Welcome to the Roman Baths Blog!

This blog is a behind the scenes look at the Roman Baths in Bath. We hope you enjoy reading our stories about life surrounding the Roman Baths.

Wednesday, 21 August 2013

Roman Jewellery

Ever wonder how many interesting stories and facts are hidden within jewellery from the past?

The idea of putting together a handling table last Wednesday was supposed to bring objects out of the stores and to give a closer look at Roman jewellery, and the purposes they served during these times.

Roman jewellery was quite simply designed. Wealthier people preferred jewellery made of gold but the most common jewellery in this period was made of cheaper metals such as bronze, iron or animal bone. Precious stones, enamel and glass usually decorated them.

The objects I chose were mostly copper alloyed jewellery such as brooches, bracelets, some rings and interesting beads, which were widely used as attachments to jewellery.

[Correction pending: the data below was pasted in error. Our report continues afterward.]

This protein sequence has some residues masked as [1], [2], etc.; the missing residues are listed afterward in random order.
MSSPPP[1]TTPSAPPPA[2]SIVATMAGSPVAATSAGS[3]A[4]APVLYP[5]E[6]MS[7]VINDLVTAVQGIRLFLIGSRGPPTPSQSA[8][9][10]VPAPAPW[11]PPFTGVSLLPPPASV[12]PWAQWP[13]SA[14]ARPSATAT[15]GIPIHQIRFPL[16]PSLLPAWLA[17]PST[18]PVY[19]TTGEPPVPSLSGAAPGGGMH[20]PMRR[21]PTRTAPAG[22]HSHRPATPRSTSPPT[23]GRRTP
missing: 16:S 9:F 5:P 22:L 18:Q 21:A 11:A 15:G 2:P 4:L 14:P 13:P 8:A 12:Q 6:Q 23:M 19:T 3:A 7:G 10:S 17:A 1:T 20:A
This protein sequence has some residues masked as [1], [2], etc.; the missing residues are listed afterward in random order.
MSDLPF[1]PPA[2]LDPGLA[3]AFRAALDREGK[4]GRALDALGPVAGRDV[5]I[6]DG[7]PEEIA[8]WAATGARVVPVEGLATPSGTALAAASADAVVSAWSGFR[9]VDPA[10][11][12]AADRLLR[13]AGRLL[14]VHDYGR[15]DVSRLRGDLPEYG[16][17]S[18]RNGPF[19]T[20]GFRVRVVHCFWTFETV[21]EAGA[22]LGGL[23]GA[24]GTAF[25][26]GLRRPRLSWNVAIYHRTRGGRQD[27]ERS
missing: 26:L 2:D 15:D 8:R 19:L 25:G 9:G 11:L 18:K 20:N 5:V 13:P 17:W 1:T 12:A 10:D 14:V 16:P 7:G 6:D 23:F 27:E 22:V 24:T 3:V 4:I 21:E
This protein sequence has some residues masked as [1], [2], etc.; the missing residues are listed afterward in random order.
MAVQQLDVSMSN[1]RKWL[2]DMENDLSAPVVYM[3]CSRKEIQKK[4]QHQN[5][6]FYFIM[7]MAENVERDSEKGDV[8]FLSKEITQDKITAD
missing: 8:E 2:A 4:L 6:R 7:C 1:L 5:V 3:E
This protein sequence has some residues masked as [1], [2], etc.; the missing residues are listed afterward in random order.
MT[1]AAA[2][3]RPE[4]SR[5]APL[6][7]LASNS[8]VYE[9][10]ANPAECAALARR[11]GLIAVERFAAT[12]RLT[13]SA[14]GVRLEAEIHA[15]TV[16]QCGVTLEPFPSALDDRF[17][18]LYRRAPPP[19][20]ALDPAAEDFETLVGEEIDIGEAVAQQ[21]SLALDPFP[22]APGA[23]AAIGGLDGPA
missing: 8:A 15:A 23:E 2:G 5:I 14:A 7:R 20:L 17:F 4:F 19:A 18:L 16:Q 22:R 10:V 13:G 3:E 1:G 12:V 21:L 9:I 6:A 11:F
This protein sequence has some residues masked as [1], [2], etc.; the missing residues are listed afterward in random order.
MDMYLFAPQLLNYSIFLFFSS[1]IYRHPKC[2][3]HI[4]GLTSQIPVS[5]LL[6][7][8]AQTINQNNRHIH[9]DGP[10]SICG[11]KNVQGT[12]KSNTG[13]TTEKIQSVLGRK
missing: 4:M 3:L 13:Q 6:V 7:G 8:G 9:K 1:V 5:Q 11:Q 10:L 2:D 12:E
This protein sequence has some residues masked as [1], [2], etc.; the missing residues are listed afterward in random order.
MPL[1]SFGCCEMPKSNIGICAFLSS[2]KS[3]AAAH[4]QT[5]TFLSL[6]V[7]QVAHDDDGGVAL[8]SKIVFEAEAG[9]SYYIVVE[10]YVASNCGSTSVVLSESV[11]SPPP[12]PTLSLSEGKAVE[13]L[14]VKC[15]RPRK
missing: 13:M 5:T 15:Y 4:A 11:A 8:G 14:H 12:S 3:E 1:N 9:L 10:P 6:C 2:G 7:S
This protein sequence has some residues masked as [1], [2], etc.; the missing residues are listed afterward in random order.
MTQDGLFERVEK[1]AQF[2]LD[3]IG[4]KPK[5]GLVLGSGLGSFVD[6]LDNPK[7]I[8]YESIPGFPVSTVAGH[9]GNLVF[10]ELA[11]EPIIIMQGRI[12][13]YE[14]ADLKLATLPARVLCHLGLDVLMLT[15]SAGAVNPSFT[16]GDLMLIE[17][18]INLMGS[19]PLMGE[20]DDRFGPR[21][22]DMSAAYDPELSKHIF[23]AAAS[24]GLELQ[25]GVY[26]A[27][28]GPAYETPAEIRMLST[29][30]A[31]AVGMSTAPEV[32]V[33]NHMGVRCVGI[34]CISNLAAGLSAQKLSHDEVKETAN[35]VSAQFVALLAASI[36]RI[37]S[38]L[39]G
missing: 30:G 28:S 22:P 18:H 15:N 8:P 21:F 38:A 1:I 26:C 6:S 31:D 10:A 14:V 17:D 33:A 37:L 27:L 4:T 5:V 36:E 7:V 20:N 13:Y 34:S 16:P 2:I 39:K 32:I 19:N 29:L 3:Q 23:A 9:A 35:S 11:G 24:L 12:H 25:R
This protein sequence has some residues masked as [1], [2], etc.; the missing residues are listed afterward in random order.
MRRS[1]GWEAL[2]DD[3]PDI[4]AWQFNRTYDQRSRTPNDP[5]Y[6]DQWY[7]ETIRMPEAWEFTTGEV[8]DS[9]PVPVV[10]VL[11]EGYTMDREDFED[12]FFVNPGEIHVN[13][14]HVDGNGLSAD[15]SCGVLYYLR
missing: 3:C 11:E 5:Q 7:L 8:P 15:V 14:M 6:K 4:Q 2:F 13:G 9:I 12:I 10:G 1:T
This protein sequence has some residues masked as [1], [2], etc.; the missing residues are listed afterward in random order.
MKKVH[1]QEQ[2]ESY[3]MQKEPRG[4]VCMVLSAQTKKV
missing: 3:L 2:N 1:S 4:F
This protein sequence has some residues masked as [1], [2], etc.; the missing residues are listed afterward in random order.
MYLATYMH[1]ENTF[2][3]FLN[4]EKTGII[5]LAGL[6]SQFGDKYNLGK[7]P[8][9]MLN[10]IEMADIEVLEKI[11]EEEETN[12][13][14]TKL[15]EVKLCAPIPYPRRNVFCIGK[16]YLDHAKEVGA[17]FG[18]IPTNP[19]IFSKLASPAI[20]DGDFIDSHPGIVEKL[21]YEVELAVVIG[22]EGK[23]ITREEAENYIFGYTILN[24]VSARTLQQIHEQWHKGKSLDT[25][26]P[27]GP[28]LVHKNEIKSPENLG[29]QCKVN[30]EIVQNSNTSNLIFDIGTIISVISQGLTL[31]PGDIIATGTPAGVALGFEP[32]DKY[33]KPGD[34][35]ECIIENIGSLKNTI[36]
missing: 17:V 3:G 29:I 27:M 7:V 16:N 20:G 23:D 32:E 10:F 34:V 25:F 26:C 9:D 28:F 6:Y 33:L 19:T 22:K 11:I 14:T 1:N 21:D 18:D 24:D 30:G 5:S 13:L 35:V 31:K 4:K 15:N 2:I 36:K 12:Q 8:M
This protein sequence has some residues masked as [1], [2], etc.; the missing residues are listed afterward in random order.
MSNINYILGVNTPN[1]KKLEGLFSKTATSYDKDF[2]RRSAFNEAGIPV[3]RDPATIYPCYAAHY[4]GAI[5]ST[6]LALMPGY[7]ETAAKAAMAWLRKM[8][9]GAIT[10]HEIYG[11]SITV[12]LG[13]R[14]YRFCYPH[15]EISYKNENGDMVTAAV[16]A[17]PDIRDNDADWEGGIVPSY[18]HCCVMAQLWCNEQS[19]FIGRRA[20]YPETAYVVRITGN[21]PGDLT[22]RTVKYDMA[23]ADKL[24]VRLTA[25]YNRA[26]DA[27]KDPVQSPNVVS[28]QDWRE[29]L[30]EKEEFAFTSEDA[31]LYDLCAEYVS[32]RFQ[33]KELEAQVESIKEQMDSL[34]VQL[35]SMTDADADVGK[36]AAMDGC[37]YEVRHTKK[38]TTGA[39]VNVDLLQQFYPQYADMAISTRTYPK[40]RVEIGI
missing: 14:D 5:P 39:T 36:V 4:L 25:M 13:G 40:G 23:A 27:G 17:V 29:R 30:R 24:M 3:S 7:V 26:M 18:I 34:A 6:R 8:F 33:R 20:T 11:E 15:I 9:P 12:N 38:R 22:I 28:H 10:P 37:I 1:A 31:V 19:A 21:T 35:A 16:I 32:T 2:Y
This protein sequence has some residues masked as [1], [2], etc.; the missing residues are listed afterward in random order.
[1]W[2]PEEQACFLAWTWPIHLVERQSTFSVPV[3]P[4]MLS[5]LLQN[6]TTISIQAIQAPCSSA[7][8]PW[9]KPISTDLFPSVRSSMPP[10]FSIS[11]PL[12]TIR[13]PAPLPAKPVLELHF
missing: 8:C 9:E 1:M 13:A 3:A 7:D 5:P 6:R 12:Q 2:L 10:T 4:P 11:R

Among them I decided to use some replicas of Roman brooches found in Britain since they could represent better the real colours, the techniques and the shapes of the brooches used during the Roman period and can be handled.

Brooches are one of the most common discoveries at Roman sites in Britain. The Latin word for a brooch is fibula and this is a common term used in archaeology. Unlike most modern brooches, fibulae were not only decorative; they originally served a practical function: to fasten clothing, such as cloaks. They come in many different types, shapes and decoration. Roman brooches were mostly made in animal, trumpet, and pennanular shapes.